January 2020: The start of a new year, so many possibilities, so many new experiences awaiting, and so many life changing decisions to be made. One of those being the contemplation over a summer internship. Was I going to follow the traditional route and intern at an architectural firm or was I going to stray away from the path and apply to work for the National Park Service? 

February 2020: I received an email from Dalia to set up a pre-phone interview. At first I thought, what is a pre-phone interview? But then I got excited about receiving an update about the internship. And after talking with Dalia I felt inspired and hopeful, despite never working at a National Park or in the field of interpretation and outreach directly. 

March 6, 2020: On March 6th I had a phone interview with Christopher (my current mentor/ supervisor) and 11 days later I was offered the position of interpretive/ outreach intern at the Juan Bautista de Anza National Historic Trail. He spoke with words of inspiration that colored my mind with the possibilities of projects I could explore and pursue. I quickly grew passionate about a field I had no idea about three months earlier. 

March 16, 2020: Berkeley sent out a city wide order to shelter in place due to the Coronavirus. Internal panic set in about whether or not I was going to get to keep the dream internship after just being offered the position. It was like receiving a bright fresh red rose only to watch it slowly wither moments later. 

May 2020: Despite the Coronavirus, I was fortunate to keep my position. My first day of teleworking began on May 26th. I began to learn more about the ideas of interpretation and community outreach and adjusted the definitions of what those meant during a global pandemic. I started training and read a lot about the trail, but I still felt like I was barely touching the surface of what interpretation was. Yes, I understand the basic definition; a teaching technique that combines factual with stimulating explanatory information (according to webster’s dictionary). But the world of interpretation within the National Park Service was a whole other story. 

June 2020: Staying busy; video meetings in the morning, hikes during the day, computer work in the afternoon. The days go by, the work piles up and I can’t seem to get a grasp on one project. The feeling of not doing enough but doing too much kept creeping in. Trying to check in with myself mentally and physically while processing the state of the world around. Oh yea interpretation… what is that again?

July 2020: Wow two and a half months in and it feels like I just got off that phone call in February. The conversations, work and research I have done about the historic trail are starting to come to life in the projects I am completing. And the further along I get into my internship the more I question the idea of interpretation and what it means within the context of the National Park Service and specifically the Anza Historic Trail.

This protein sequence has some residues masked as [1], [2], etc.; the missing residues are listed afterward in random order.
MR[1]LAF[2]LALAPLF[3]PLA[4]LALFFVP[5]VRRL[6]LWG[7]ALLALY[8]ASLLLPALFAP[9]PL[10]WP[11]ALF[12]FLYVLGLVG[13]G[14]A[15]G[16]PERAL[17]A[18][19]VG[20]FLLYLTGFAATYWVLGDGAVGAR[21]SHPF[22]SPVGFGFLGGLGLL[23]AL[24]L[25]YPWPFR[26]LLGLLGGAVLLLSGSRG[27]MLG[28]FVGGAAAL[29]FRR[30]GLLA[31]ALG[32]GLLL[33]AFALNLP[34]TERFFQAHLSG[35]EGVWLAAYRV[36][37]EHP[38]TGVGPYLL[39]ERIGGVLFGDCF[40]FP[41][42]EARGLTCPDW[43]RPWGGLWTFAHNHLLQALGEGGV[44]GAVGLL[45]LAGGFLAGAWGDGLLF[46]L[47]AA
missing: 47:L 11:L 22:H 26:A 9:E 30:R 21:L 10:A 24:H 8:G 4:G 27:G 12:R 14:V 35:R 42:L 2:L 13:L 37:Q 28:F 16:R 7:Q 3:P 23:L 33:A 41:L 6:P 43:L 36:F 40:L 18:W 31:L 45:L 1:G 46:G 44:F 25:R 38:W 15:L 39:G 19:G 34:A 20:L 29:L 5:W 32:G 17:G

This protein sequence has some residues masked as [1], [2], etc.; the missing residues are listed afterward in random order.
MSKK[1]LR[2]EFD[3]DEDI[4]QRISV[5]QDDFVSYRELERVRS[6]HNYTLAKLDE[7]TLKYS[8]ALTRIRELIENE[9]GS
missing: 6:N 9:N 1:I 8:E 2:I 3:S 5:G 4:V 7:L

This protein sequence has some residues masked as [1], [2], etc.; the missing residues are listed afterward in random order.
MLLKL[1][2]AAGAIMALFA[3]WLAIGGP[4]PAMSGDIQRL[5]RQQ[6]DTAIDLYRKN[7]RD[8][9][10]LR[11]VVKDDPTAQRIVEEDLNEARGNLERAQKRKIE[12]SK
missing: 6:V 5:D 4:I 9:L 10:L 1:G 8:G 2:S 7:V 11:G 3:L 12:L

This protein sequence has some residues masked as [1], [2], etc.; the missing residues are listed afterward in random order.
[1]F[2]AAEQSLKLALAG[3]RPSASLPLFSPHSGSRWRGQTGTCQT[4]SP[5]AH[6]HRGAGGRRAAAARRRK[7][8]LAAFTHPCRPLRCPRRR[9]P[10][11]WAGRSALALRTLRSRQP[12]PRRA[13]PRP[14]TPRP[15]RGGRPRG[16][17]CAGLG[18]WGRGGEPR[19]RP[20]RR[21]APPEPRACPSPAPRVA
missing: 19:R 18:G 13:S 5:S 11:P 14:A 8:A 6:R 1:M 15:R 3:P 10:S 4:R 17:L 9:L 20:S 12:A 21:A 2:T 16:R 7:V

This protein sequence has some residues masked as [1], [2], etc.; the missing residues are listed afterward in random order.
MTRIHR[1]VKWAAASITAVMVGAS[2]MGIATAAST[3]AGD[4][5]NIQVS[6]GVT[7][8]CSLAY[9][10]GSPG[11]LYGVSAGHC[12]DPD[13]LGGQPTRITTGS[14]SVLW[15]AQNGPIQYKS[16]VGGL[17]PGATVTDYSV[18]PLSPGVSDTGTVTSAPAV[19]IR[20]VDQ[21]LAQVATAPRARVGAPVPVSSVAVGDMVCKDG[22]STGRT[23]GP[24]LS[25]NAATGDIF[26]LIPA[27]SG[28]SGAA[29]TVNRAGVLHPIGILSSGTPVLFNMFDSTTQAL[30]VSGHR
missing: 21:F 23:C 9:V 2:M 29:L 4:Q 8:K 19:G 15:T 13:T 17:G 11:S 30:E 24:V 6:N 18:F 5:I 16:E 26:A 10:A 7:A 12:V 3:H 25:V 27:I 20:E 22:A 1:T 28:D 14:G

When we present interpretative text, what is our goal? What are we trying to accomplish with the way we express ideas about the park or trail or historic site we are writing about? The whole idea behind interpretation is complex and curated. We can question the interpreter themselves and the intentions behind the curation of history for mass consumption. We can also question the style of writing and whether or not it is accomplishing the goals of interpretation and what those goals are. But at the end of the day for me, the goals in my interpretive writing is to get people to question the text I am writing and to think critically about what is being created. I want to provoke the reader to continue to ask questions about the content they are reading or listening to and not take it at face value.

So, what is interpretation? Maybe the definition itself can be interpreted (very meta, I know) but it is an objective form of presenting stories. And a lot of the time these stories are told with little written record or historical context. The little historical text or written records we have comes from the hands of the colonizers (specifically speaking about the Anza Trail). The Anza expedition documentation comes from Anza himself or Father Font, two men who ultimately wrote the story of colonization in the San Francisco Bay area. So, yes interpretation is complicated because there is more than one side of the story, and it’s our decision to choose which stories we highlight and which ones we let fade away. 


August 2020: Content not available yet.

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